• monitoring of the three hazards (induced seismicity, groundwater quality, ambient air quality) before, during and after the fracking process (WP3, WP4, WP5, WP6);
• application of the developed methodologies to new data collected by the monitoring activities and to data gathered from past case studies to image fracture processes and fluid transfers and to assess seismic, groundwater and air pollution, hazards (WP4, WP5, WP6);
• identification of plausible scenarios of events or chains of events related with shale gas development that may have an impact on the environment and/or the society (WP7);
• creation and implementation of a dissemination plan (WP8).
All the mid-term objectives of the project have been successfully achieved.

Progress beyond the state of the art and expected potential impact (including the socio-economic impact and the wider societal implications of the project so far)

The multiparametric monitoring underway in Wysin represents a major breakthrough for the study of the environmental impacts compared to almost all the exploration and exploitation running sites. Moreover, the lack of air quality data from shale gas in Europe is being eliminated.
SHEER will provide information for the recommendation of best practises aimed at minimizing the negative impacts of shale gas exploitation and exploration. The development of several refined methods for the analysis of seismic data and of the pollutants in air and groundwater represents a significant enhancement of knowledge which will be also possible to use in other applications.
The project has identified four sectors that could be impacted from its activity:
• Science: The outputs of the SHEER project, will be integrated into the EPOS project platform. These outputs will include already existing events together with data from the Wysin test site, processing procedures of data interpretation and recommendation, and other documents describing the state of the art. Data will be available after 30th April 2018.
• Industry: TheAdvisory Board includes representatives from two companies, Cuadrilla an exploration and production company, and Blackpool Fylde and Wyre EDC. The AB includes a representative from the Italian Ministry of Economic Development which regulates the energy market in Italy.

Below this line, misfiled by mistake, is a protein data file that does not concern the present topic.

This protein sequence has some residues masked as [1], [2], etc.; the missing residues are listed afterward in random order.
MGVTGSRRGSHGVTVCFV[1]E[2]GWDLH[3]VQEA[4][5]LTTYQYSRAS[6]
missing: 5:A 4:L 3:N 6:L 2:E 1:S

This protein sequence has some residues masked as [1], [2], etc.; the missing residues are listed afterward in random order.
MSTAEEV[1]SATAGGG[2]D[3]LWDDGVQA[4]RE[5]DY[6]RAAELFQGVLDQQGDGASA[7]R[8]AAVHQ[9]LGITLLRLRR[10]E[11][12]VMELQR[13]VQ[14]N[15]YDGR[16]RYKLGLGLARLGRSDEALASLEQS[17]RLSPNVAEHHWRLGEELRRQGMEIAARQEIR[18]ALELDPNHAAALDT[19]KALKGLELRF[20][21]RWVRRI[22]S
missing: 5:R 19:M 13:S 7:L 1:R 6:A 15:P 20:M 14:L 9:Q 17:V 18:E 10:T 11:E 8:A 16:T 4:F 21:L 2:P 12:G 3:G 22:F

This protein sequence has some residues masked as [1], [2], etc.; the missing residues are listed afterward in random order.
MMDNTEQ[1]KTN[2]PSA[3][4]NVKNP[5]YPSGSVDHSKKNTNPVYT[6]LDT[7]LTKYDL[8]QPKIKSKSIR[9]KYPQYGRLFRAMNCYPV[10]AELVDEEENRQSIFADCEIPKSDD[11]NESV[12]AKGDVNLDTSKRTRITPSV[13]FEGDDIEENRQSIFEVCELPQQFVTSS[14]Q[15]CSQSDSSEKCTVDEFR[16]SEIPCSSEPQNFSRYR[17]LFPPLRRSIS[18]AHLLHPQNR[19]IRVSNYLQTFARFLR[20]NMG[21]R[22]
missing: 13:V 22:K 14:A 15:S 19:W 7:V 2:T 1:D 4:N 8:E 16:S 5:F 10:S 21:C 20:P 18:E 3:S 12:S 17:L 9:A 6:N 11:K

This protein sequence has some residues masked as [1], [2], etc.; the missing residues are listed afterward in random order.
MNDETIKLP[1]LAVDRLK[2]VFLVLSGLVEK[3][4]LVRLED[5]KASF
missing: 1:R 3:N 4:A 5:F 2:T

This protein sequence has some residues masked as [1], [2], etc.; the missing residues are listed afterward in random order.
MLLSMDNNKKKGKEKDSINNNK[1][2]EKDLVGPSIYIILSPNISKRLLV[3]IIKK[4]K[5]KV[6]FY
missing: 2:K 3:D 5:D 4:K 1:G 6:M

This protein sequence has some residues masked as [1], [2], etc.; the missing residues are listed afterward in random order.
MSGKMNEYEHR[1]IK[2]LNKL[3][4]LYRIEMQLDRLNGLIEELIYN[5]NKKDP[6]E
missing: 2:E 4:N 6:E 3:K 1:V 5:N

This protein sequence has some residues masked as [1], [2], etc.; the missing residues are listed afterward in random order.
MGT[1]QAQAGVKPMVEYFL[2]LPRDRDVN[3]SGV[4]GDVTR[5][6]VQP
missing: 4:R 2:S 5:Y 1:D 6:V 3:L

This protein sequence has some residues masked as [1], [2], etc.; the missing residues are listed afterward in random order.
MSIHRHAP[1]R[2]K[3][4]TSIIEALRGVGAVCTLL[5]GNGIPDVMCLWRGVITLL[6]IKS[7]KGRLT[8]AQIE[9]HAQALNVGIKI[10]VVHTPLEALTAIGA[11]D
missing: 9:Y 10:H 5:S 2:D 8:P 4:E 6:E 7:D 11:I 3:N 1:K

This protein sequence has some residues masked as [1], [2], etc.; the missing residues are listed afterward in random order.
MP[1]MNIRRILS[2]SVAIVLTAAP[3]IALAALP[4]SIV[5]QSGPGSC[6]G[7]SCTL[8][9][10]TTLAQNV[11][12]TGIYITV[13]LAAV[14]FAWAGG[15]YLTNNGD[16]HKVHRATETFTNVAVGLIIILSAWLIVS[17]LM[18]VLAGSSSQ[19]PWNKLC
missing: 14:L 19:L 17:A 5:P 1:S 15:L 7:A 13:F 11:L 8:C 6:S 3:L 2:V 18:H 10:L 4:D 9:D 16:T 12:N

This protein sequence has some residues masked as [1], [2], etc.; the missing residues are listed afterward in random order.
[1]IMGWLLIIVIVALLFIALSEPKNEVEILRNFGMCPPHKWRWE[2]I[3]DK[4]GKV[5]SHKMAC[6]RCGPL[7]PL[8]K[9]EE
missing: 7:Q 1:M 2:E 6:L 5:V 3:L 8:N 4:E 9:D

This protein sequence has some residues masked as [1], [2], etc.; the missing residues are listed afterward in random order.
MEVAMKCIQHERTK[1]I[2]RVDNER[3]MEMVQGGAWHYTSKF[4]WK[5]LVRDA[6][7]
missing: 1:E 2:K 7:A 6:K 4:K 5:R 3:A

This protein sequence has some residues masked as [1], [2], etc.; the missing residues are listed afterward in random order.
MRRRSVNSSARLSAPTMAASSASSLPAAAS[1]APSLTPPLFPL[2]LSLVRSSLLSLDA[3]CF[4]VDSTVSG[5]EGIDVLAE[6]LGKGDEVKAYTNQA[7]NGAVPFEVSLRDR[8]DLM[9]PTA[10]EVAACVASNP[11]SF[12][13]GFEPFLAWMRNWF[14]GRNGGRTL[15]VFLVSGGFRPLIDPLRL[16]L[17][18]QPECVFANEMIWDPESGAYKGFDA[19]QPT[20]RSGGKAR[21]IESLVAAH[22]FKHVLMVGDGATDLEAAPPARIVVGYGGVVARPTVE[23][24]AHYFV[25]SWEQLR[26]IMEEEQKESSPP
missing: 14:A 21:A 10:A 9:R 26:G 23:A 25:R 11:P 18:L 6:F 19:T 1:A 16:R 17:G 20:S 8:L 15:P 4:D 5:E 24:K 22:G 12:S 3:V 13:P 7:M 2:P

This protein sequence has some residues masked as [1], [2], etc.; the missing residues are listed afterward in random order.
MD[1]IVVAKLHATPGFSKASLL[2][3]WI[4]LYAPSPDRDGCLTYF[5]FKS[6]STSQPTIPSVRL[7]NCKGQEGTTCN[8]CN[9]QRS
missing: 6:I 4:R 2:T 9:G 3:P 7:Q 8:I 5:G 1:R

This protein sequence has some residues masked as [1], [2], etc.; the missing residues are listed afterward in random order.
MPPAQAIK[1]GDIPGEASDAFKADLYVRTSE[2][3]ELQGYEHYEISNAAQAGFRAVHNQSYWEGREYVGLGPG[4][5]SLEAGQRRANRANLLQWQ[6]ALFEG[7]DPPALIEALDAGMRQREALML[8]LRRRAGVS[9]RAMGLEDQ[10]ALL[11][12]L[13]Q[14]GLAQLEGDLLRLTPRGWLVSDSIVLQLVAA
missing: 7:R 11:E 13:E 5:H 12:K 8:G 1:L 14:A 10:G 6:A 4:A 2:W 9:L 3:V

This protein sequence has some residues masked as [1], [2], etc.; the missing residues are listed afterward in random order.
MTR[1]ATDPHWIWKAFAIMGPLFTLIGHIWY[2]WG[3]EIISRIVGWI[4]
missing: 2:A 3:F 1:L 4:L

• Administrative bodies: the consortium is actively supported by the Polish Ministry of the Environment, the Polish Ministry of Science and Higher Education and the Italian Civil Protection. The final recommendations on best practises will take into account suggestions made by these institutions.
• General public: Local communities have a keen interest in the on-going exploration and monitoring activities in the vicinity of their homes and it is vital that they should be kept informed of the operations. Scientists from IGF-PAS organized an open meeting close to the test site area. IGF-PAS also held a scientific picnic in test site area. The issues surrounding potential environmental hazards of shale gas exploration and methods of monitoring and mitigation were presented to pupils of schools and members of the public. During the second annual meeting, there will be one day of a stakeholder engagement event.
To maximize the impact, a dissemination plan was delivered. The objective was both to provide a communication strategy and to create ad hoc tools for the dissemination and integration of SHEER information both inside the Consortium and to the wider scientific, and external stakeholder communities. Stakeholder dissemination is carried out via newsletters, a leaflet translated into 11 languages and available on the SHEER website. This is assisted by social media pages on Facebook, Twitter, Research Gate and Linked into reach the general public, academic and industrial sectors.
SHEER promotes sharing data, knowledge and research activities freely between all relevant parties including from outside of the project.